• Diesel consumption has dropped from 91 million liters in 2018 to 76.8 in 2021. That’s an impressive twenty percent reduction.
  • Water consumption is also dropping due to new water management strategies and technologies. From 15.7 million cubic meters of water (15.7 billion liters) in 2018, the army has cut the flow down to 15.1 in 2021. That’s thirteen million liters of water saved – notwithstanding the growth in military challenges and the expanded southern exposure.
  • Even with military activities growing annually by 4.1 percent and electric vehicles making their first appearance in military fleets, unlike the rest of Israel, total electricity consumption in the military did not increase;.
  • In terms of monetary benefits, just this year the public should appreciate a 43 million-shekel savings from energy saving measures; all told, a 200 million shekels bonus from energy efficiency between 2018 and 2021.

Progress in renewables and energy efficiency was catalyzed through economic incentives: an internal, military, revolving fund provides grants to bases to improve their energy efficiency infrastructure and technologies. The fund’s criteria are almost ridiculously stringent. Military bases must be able to pay off the investment within four years!  In the case of solar panels, a special exception was made and grants can be paid back in seven.  (At present there is a call to increase the return rate to nine years for energy storage infrastructure.)  But thus far, with so much “low hanging, energy alternatives” waiting to be picked, the army has already been paid back 600 million shekels from targeted loans, as well as saved an additional 400 million shekels due to long-term reduced electricity expenses.

As the people’s army, the IDF has always been asked to take on challenges that go far beyond the conventional mandate of a military force. We have seen the army help tens of thousands of soldiers from disadvantaged backgrounds complete their high school education. The army provides special assistance and financial aid to children from indigent families.  New immigrants receive special Hebrew training and social work services.  Many soldiers who are not considered Jewish Halachically have availed themselves of special conversion courses to Judaism.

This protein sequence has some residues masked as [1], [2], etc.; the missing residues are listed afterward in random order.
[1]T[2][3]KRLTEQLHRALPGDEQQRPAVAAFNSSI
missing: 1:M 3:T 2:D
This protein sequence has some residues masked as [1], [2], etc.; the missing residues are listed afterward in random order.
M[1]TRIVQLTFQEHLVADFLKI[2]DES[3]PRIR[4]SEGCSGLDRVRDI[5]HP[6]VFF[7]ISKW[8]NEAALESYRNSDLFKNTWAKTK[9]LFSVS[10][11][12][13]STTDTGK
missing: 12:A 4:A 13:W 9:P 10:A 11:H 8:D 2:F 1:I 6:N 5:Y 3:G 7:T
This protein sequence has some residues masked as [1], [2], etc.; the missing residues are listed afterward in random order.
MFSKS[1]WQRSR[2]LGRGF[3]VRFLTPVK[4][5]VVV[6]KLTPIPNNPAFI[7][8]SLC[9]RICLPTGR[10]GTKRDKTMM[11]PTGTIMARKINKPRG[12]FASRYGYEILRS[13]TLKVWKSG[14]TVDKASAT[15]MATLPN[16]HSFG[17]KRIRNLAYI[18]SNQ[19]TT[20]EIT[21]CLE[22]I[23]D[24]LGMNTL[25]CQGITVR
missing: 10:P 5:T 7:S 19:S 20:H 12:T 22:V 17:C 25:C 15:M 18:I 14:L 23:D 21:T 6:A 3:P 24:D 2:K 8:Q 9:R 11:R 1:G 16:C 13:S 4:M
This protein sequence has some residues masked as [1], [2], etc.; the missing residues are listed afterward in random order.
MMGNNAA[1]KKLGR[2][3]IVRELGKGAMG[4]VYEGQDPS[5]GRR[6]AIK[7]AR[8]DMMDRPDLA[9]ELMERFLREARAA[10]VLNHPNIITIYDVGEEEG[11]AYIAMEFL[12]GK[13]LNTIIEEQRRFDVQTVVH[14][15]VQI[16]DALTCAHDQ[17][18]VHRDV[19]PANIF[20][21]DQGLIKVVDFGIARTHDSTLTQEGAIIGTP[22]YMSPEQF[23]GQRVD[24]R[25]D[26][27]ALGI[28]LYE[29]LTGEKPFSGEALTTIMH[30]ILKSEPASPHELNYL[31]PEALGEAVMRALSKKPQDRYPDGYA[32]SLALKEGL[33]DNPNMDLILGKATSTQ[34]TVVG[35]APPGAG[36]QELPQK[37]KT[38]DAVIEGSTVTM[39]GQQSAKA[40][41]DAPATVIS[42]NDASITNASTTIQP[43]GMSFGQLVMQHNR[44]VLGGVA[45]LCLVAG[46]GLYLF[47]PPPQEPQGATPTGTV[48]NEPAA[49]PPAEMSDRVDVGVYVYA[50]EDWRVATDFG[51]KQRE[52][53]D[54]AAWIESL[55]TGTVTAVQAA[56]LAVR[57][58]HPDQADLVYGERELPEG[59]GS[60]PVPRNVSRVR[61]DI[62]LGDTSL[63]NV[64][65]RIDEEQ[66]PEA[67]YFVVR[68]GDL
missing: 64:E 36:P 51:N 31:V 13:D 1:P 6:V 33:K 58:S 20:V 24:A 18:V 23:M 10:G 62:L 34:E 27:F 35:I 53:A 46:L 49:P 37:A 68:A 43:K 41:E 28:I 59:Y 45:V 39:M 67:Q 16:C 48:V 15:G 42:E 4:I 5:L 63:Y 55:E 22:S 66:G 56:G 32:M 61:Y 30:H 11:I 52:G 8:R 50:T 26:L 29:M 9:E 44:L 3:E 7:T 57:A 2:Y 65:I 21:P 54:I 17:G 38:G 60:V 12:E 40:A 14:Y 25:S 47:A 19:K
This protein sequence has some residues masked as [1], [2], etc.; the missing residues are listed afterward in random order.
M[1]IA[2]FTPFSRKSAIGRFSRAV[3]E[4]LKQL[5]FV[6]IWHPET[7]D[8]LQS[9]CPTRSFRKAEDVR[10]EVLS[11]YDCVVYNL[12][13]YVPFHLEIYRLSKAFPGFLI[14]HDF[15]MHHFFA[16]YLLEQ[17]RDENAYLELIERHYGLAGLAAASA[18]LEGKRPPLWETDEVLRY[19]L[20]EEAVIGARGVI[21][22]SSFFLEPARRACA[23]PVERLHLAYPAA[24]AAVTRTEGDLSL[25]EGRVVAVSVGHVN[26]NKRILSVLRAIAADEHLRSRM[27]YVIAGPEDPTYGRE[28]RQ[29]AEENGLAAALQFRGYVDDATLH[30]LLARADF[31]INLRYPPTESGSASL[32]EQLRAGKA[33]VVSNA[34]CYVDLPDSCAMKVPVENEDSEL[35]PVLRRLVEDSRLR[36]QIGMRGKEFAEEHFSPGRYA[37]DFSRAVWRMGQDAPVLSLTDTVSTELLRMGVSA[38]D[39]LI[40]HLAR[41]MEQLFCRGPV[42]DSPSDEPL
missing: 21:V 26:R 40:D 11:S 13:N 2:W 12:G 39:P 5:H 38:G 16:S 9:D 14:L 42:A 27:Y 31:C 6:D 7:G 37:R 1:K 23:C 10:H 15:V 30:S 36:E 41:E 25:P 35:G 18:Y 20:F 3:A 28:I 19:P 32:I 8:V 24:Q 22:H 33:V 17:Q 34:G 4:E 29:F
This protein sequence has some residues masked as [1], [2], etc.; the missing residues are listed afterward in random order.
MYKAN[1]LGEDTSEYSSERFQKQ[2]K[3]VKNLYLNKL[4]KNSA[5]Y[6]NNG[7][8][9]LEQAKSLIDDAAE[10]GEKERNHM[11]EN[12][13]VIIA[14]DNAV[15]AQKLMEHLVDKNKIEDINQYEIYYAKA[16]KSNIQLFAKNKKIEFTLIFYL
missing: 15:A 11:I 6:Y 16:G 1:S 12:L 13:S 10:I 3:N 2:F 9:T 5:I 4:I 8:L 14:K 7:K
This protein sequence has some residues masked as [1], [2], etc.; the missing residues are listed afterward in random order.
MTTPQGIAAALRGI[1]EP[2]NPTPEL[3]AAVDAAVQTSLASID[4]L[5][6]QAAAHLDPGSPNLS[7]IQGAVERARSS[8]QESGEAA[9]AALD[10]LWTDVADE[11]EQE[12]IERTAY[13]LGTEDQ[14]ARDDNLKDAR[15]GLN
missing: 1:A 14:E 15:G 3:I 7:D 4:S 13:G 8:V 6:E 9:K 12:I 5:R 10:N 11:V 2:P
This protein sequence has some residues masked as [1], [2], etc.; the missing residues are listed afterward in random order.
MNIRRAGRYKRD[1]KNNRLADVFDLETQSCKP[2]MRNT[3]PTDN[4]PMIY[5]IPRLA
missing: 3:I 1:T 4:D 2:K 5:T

During the Covid crisis, the Israeli army entered a new chapter of engagement in providing a range of health services – from epidemiological tracing of infection trails to delivering food to families isolated during periods of lockdown. I would like to hope that a new era of military leadership by example is beginning in the area of environmental and climate friendly management.

Of course the military enjoys certain advantages: It has plenty of space on its bases; it has  technical competence; and it is hierarchical, with officers in the field usually obeying orders from their superiors.  Nonetheless, when it comes to combatting the climate crisis, the civilian sector can certainly learn much from the military: trend is not destiny; and if we will it — Israel can enjoy a sustainable dream.

About the Author
Professor Alon Tal is a member of Israel's Knesset representing the Blue and White Party, a veteran environmental activist, and an academic based at Tel Aviv University's Department of Public Policy.